Unifying Ireland

The discussion revolving around the potential unification of Ireland continues to rage North and South of the British border in Ireland. It is also discussed routinely by the new Prime Minister and his cohort of vultures in Westminster.  Various dimensions are being taken into consideration and the discussion appears to be earnest, likely because there is a chance of the border poll becoming reality.  This is an opportune moment for the Communist movement to present arguments not simply regarding a reconfiguration of the border, but the re-organisation of all of Irish society.

 

The discussion is dominated by the concept of a changing of the flags, from the Union Jack to the Tricolour and it is natural that this is prevalent. In a colonial country such as Ireland, national liberation will always be front and centre of all discourse regarding its role to other states. In this case this discussion is accentuated because it comes with once more broaching the subject of British colonialism and imperialism in Ireland. It is however the task of the Communist movement to ensure that, like James Connolly, Franz Fanon, Walter Rodney, Ho Chi Minh and many more writers we articulate national liberation with a fundamental change in social relations. What do we mean by the term social relations? The answer is straightforward. We mean that if Ireland is unified then capitalist social relations and all that they entail are made away with.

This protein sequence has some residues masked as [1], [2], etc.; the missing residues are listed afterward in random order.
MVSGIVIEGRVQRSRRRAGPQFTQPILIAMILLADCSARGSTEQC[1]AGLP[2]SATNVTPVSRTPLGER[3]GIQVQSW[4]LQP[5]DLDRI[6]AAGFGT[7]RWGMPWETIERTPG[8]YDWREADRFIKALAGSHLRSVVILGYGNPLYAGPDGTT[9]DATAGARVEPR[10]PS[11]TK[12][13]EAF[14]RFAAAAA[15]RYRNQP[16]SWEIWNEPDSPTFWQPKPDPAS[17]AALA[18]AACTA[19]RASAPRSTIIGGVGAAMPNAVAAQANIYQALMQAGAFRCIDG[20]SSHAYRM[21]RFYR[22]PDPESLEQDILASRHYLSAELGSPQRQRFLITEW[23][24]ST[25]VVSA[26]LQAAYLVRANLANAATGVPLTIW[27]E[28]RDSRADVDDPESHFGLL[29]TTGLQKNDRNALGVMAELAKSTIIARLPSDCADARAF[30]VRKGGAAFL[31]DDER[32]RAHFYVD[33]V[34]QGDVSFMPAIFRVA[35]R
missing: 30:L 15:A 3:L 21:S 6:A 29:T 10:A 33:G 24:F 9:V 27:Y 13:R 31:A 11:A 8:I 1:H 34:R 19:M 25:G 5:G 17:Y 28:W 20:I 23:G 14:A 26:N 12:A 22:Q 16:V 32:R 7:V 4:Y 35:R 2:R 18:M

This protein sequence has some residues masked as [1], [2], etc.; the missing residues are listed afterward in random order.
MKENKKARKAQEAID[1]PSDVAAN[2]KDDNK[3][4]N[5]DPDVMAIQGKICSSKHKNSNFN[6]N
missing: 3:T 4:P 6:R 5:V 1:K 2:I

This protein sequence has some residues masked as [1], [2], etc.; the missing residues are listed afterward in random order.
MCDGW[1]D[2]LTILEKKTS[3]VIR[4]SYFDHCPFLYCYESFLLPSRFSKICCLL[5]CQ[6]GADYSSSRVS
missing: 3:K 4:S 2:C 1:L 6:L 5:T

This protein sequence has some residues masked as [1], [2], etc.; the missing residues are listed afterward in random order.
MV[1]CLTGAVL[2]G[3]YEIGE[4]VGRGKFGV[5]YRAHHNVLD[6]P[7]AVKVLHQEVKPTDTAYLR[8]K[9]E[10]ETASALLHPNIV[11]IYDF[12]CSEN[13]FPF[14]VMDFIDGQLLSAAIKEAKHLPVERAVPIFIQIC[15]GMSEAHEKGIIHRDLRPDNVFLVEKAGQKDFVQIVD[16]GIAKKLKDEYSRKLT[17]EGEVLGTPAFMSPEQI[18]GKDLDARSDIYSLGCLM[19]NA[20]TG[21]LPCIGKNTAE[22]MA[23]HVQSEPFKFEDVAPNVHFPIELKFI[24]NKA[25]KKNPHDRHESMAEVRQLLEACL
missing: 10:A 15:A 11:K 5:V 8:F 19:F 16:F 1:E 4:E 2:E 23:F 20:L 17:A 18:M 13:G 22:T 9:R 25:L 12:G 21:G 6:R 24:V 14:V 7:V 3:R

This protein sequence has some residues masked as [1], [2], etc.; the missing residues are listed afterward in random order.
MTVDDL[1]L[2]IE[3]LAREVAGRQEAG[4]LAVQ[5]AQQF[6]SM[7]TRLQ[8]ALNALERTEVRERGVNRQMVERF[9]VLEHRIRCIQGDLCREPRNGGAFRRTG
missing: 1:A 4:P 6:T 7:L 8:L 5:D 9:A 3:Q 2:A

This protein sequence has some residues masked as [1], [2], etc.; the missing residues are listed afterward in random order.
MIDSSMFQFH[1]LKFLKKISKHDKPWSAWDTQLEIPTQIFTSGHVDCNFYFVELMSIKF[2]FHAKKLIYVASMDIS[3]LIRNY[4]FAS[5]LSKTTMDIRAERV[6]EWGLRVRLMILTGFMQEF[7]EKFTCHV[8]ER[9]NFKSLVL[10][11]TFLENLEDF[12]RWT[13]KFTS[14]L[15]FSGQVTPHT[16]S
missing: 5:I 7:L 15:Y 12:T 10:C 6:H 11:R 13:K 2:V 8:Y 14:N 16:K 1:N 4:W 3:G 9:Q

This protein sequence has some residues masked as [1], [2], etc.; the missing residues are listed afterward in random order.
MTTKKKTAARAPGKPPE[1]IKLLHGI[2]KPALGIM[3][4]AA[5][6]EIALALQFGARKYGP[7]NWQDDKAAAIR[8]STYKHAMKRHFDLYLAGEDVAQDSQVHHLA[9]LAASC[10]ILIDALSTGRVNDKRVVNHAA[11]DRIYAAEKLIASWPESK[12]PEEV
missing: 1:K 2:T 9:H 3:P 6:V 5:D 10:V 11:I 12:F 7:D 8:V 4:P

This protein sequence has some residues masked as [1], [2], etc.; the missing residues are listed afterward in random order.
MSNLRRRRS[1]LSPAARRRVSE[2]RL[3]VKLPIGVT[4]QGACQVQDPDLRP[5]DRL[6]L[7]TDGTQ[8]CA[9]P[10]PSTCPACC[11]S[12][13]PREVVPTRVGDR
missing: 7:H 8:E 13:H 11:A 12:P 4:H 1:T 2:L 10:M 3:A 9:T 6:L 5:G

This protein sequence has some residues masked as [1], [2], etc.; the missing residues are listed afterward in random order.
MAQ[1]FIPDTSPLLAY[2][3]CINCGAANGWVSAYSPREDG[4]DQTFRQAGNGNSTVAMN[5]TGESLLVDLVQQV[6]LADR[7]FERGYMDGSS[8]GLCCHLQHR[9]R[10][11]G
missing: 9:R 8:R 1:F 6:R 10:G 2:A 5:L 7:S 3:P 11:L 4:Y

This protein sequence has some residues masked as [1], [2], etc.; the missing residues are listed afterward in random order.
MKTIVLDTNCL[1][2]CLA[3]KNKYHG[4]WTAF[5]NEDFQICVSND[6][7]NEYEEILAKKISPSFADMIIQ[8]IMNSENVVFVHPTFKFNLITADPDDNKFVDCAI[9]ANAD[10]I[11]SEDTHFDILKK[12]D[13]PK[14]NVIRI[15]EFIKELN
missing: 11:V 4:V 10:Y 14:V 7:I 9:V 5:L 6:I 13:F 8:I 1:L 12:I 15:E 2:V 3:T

In order to do so and taking into consideration the small size we are our interventions have to be tactful and strategic – pivoting the discussion in such a way that creates an unstoppable momentum for change. The argument of this essay will focus on the legal elements behind unification and how Communists should seek to challenge and exploit them. For the purpose of creating a backdrop and framing that argument, included is the ISRP programme articulated by James Connolly, call it food for thought.

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PROGRAMME

As a means of organising the forces of the Democracy in preparation for any struggle which may precede the realisation of our ideal, of paving the way for its realisation, of restricting the tide of emigration by providing employment at home, and finally of palliating the evils of our present social system, we work by political means to secure the following measures: